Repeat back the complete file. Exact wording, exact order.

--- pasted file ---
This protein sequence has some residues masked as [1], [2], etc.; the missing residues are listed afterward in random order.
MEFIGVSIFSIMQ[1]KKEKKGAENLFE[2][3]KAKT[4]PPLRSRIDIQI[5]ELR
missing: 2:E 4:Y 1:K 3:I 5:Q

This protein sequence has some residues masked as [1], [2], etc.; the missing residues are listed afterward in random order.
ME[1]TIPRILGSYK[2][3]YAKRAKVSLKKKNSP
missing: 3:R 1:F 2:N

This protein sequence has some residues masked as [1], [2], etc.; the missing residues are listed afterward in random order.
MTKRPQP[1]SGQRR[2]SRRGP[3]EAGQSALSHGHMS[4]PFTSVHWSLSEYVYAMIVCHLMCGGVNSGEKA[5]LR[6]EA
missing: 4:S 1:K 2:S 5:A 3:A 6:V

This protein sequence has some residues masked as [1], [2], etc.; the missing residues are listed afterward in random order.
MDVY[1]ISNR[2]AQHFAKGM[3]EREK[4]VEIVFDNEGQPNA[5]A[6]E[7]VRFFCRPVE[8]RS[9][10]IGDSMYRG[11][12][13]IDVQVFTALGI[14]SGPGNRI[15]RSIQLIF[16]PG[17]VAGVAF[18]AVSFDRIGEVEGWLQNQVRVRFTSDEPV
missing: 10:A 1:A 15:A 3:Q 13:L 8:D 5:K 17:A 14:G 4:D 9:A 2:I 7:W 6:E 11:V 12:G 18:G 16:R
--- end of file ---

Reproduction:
This protein sequence has some residues masked as [1], [2], etc.; the missing residues are listed afterward in random order.
MEFIGVSIFSIMQ[1]KKEKKGAENLFE[2][3]KAKT[4]PPLRSRIDIQI[5]ELR
missing: 2:E 4:Y 1:K 3:I 5:Q

This protein sequence has some residues masked as [1], [2], etc.; the missing residues are listed afterward in random order.
ME[1]TIPRILGSYK[2][3]YAKRAKVSLKKKNSP
missing: 3:R 1:F 2:N

This protein sequence has some residues masked as [1], [2], etc.; the missing residues are listed afterward in random order.
MTKRPQP[1]SGQRR[2]SRRGP[3]EAGQSALSHGHMS[4]PFTSVHWSLSEYVYAMIVCHLMCGGVNSGEKA[5]LR[6]EA
missing: 4:S 1:K 2:S 5:A 3:A 6:V

This protein sequence has some residues masked as [1], [2], etc.; the missing residues are listed afterward in random order.
MDVY[1]ISNR[2]AQHFAKGM[3]EREK[4]VEIVFDNEGQPNA[5]A[6]E[7]VRFFCRPVE[8]RS[9][10]IGDSMYRG[11][12][13]IDVQVFTALGI[14]SGPGNRI[15]RSIQLIF[16]PG[17]VAGVAF[18]AVSFDRIGEVEGWLQNQVRVRFTSDEPV
missing: 10:A 1:A 15:A 3:Q 13:L 8:D 5:K 17:A 14:G 4:D 9:A 2:I 7:W 6:E 11:V 12:G 18:G 16:R